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Inserting Large Numbers of Checkboxes

Eric asked if there was a way to quickly fill a column with a large number of checkboxes bound to a particular cell. Excel allows you to easily add a checkbox by using the Forms toolbar. This type of checkbox is very similar to checkboxes you would use if you created a dialog box. You can adjust the size, location, and other properties of the checkbox. Especially helpful, you can bind or link the checkbox to any cell in your worksheet. When you select the checkbox, the value of the linked cell changes. Conversely, if you change the value of the cell, the status of the checkbox also changes.

In reality, a checkbox placed in this manner is related to two different cells in your worksheet: the cell over which it is placed and the cell to which it is linked. The linked cell behaves in relationship with the checkbox as described above. The cell over which it is placed becomes the checkbox's anchor, so to speak, determining where the checkbox is displayed.

It takes time to place a checkbox and set its properties just right. The biggest time-consuming tasks are getting the checkbox to be the right size and linking each checkbox to a different cell in the worksheet. You can make the job of placing a large number of checkboxes a bit easier by following these steps:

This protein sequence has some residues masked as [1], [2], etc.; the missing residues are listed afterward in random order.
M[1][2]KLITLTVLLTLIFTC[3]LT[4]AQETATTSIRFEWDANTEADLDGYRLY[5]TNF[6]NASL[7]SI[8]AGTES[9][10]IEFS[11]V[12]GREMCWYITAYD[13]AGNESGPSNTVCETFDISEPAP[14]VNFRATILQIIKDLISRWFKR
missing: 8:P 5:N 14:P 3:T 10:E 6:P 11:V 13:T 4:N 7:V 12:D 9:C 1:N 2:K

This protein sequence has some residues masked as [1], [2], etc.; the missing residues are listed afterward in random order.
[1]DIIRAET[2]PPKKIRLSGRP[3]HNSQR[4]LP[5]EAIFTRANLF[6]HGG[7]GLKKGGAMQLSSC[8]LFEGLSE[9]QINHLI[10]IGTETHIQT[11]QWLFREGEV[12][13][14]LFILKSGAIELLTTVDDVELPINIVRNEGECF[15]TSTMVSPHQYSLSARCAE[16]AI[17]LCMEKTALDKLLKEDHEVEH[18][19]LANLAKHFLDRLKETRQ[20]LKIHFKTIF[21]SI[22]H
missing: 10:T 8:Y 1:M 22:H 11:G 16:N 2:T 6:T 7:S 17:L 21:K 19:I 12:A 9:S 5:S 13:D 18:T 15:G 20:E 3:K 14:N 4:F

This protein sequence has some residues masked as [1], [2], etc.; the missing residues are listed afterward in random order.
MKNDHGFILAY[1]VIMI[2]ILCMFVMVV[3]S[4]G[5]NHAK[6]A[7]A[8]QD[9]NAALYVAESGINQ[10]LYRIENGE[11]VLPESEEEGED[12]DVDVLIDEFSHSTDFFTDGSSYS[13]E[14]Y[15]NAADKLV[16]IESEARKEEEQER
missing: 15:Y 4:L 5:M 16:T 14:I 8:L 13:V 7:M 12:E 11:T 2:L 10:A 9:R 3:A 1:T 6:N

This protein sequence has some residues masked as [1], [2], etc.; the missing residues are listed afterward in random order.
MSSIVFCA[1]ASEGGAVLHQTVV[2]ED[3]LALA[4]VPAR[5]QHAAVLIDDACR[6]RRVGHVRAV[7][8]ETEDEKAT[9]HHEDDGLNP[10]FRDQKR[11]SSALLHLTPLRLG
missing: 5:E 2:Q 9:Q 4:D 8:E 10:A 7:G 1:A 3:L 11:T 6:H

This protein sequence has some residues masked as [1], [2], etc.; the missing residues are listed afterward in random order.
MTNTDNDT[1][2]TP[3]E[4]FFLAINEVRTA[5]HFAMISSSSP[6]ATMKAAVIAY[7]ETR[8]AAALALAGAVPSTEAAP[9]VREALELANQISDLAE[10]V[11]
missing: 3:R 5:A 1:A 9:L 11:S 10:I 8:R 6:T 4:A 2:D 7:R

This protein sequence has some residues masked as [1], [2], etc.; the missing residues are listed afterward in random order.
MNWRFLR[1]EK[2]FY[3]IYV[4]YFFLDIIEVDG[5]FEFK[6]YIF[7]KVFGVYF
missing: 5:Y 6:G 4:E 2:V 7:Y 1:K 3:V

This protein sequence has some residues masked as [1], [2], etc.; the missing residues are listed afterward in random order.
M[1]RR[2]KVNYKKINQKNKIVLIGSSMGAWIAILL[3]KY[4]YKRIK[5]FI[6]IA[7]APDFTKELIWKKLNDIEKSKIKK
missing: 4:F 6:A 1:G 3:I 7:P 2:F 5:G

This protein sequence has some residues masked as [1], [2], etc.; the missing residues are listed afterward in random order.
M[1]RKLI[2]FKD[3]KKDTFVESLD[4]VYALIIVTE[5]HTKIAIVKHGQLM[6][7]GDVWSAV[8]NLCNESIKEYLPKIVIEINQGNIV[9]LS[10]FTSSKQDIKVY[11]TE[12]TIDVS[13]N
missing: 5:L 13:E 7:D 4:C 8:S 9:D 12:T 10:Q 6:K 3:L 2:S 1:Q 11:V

1. Place your first checkbox as you normally would, setting all the properties as desired.
  2. Select the cell over which you placed the checkbox. This can be difficult at times, but is best done by using the arrow keys (not the mouse) to select the cell.
  3. Press Ctrl+C. Excel copies the cell, with the floating checkbox, to the Clipboard.
  4. Select the range of cells that you want to contain checkboxes.
  5. Press Ctrl+V. The checkboxes all appear.

It is important to realize that by doing this you save a great deal of time, but you don't save all the setup time you might want to. Even though you may place fifty checkboxes in this manner, all the checkboxes are still linked to the same cell. Thus, a change in the "selected" state of one checkbox results in a change to them all. The only way around this is to individually select each checkbox, display its properties, and modify the linked cell. So where do the time savings come from? In not having to place, size, and align each of the checkboxes individually.

ExcelTips is your source for cost-effective Microsoft Excel training. This tip (1964) applies to Microsoft Excel 97, 2000, 2002, and 2003.

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